Like cooking a chicken filet, not giving concrete enough time to cure is inevitably going to lead to problems. Rather than giving you salmonella, though, not giving concrete enough time to cure before putting weight on it will undermine its structural integrity, leading to lowered durability and a greater risk of cracking later on no matter how high the quality of concrete forms you use.
Oftentimes, the curing process is poorly understood by novice builders, leading to misunderstandings regarding how long it could take a batch of concrete to cure. So, let’s answer a few questions: how long does it take concrete to cure, how does the curing process work, and is there any way to make it cure faster?
How Long Does It Take for Concrete to Cure?
This is a tricky question, as the speed and effectiveness of curing rely on many outside factors to calculate accurately. Concrete cures in stages, getting progressively more durable as time goes on. These stages of curing should be kept in mind when determining how much weight it can take at any given time. Here are the average times:
- 24-48 hours: forms can be removed, can handle lightweight traffic (pedestrians, bicycles, wheelchairs, etc.)
- 7 days: vehicular and construction traffic is okay, but the concrete still hasn’t reached peak durability
- 28 days: concrete is fully cured and at peak durability
How Does the Curing Process Work?
The curing process strengthens the concrete in two key ways: retaining moisture in the slab to help the internal structures form, and preventing early damage that could be caused by drying shrinkage. Concrete is crystalline in structure, so if optimal time and conditions are provided for the crystals to grow, then the strength of the concrete will be optimal as well.
However, as said before, there are many factors that can affect the speed and effectiveness of the curing process. The main factor to keep in mind is what the climate is like around you. Like Goldilocks, concrete doesn’t like it when the temperature is too hot or too cold.
If the temperatures are too high, the concrete will dry and cure faster, but at a price: durability. Leaving your concrete to bake under the heat of a scathing summer sun may lead to cracks and overall weakness as the internal moisture is evaporated quicker than the internal crystals can form. The damage that excessive heat can cause is also why steam-cured concrete tends to be more brittle.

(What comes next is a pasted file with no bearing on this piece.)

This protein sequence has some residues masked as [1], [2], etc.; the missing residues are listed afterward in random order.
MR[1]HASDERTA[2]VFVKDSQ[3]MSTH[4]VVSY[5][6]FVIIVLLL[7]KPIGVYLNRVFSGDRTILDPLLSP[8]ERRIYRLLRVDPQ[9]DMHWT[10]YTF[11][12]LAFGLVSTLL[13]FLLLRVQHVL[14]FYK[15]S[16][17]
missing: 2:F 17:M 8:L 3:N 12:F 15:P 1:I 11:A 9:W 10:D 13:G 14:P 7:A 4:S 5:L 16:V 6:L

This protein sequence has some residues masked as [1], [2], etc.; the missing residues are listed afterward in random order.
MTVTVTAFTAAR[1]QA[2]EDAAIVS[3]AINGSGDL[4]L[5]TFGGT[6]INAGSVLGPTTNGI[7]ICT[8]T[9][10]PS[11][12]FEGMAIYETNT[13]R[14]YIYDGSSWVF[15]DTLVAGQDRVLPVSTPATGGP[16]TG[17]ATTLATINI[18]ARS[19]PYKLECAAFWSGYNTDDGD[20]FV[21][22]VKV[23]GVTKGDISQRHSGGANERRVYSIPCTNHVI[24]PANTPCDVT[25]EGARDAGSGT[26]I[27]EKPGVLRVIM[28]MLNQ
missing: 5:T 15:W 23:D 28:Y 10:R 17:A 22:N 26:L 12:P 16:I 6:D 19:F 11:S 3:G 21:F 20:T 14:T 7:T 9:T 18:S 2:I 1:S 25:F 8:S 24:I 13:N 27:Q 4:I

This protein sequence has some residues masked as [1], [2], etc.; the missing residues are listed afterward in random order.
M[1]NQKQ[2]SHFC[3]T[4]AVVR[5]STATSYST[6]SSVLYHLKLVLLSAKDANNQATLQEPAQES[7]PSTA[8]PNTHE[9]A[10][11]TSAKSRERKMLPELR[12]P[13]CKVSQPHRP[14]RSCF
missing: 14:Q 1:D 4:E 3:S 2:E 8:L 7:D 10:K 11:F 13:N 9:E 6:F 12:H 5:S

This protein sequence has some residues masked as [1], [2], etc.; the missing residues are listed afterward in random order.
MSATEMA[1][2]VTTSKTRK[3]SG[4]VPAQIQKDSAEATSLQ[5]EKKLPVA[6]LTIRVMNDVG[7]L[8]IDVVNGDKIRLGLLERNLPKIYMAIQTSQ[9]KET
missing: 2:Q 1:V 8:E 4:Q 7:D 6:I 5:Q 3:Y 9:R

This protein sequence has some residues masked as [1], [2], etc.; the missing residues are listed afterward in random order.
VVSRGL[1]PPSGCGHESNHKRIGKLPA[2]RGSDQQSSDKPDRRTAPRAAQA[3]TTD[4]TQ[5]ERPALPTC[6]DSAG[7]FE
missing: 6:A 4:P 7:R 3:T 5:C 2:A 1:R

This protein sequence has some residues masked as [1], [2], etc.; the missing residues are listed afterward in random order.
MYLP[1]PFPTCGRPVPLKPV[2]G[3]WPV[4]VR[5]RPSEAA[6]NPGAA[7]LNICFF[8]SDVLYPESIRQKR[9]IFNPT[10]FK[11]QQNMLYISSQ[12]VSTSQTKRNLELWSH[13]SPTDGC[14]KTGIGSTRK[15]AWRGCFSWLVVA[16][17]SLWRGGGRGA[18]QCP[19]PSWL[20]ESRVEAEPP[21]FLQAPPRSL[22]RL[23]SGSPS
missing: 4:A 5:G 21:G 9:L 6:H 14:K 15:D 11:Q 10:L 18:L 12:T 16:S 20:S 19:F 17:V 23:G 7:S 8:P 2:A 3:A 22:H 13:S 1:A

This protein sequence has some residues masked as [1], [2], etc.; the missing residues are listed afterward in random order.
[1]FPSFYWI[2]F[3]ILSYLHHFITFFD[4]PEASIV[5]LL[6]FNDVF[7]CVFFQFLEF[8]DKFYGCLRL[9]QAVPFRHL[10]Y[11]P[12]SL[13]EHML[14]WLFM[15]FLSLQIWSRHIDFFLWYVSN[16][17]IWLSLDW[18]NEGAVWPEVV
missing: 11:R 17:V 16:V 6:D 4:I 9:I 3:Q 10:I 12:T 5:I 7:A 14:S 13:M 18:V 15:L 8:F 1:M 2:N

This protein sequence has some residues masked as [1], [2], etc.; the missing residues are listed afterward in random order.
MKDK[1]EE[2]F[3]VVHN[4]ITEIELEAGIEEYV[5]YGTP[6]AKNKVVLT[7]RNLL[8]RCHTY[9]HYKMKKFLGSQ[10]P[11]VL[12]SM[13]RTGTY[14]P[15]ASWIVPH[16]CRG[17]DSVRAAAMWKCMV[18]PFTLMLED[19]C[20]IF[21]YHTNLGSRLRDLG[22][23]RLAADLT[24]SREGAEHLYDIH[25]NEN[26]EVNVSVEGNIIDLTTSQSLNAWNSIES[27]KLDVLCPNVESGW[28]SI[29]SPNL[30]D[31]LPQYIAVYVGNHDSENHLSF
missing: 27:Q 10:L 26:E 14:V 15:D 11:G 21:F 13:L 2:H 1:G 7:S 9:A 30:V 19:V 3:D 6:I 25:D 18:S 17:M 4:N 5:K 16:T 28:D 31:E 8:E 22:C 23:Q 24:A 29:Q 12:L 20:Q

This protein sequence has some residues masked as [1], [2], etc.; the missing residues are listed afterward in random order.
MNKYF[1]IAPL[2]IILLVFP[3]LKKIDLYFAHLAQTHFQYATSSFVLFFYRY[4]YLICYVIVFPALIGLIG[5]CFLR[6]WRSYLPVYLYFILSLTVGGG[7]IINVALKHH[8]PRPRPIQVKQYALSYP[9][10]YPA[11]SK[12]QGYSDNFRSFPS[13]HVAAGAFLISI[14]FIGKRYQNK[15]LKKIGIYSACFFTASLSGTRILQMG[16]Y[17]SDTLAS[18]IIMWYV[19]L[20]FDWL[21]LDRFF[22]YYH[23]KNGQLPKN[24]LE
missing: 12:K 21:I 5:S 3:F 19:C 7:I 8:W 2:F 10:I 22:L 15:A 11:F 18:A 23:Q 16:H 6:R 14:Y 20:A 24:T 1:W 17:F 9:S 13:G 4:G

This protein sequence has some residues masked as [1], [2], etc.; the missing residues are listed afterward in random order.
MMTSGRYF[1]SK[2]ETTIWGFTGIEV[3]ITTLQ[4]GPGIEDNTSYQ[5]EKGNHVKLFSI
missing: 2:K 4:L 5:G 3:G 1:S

Conversely, if it’s too cold, concrete won’t set at all. Around 50°F, the curing process will slow down dramatically. At and below 40°F, it virtually stops. This is because, at these low temperatures, the crystals just won’t form at all. Some heat is required for the curing process to even begin, and if it isn’t applied, you’ll be left with a bunch of dry, uncured concrete. Just getting it initially set may take between 1-6 days, depending on just how frosty it is.
How to Cure Concrete Faster
So, now that it’s been made clear what the curing process is, as well as how long it might take under different conditions, it’s onto the final question: is there any way to make it go faster and still retain structural integrity? The answer is yes. Apart from temperature, there are other factors that can affect the curing process that are easier to control. Plus, even if the temperatures aren’t optimal, that doesn’t necessarily mean you won’t be able to properly cure it either. It’s all about picking the proper techniques for the job.
As stated, even though the temperature is important, sub-optimal temperatures don’t need to spell the end for your project. If it’s too hot, consider taking measures to ensure that your concrete stays moist throughout the curing process. This can be achieved by wrapping it in a plastic sheet to prevent excessive evaporation. You can also water the concrete as you would a plant, though you should be careful not to do this at the highest temperature, as this may cause thermal shock, which could cause cracks to form on the surface.
The process for cold concrete is much simpler: just warm it up. This can be accomplished by applying a good layer of insulation, some heating units, or even an enclosed space for the concrete to cure in. In some cases, a curing box may also be utilized.
Adding certain chemicals to your concrete prior to or during the mixing process can lead to a swifter curing process later on. Referred to as accelerating admixtures, adding these into your concrete early on can dramatically shorten the setting process, which in turn will allow the curing process to begin far sooner than it would without the aid of these chemicals. They also bolster the concrete’s cold resistance as a bonus, which might make them ideal for any cold weather projects you may have.
Common accelerating admixtures include:
- Calcium Formate. The most commonly-used accelerator and it typically comes in a powder form. It’s also used in dry bricking and stucco.
- Triethanolamine. An oily, water-soluble liquid that’s often described as having a “fishy” smell to it, this accelerator is much more difficult to utilize. Not only will it completely change properties if too much is used, but it’s also highly toxic to boot.
- Calcium Nitrite. Not as toxic as the former chemical and comes with the added bonuses of corrosion resistance and cold weather resistance. It often comes in an off-white powder.
- Calcium Nitrate. With much the same effects as its nitrite cousin, but it is also more water-soluble and slightly more toxic.
The Right Form Can Make a Difference
In any build, your foundations will always be the first priority. An insulated form could make all the difference in your project’s success. Here at Forming America, we offer top-quality concrete form rentals for projects of all shapes and sizes. It doesn’t matter what you’re building, where you’re building it, or how quickly you need it to cure—you can count on us to get your project started on the right path.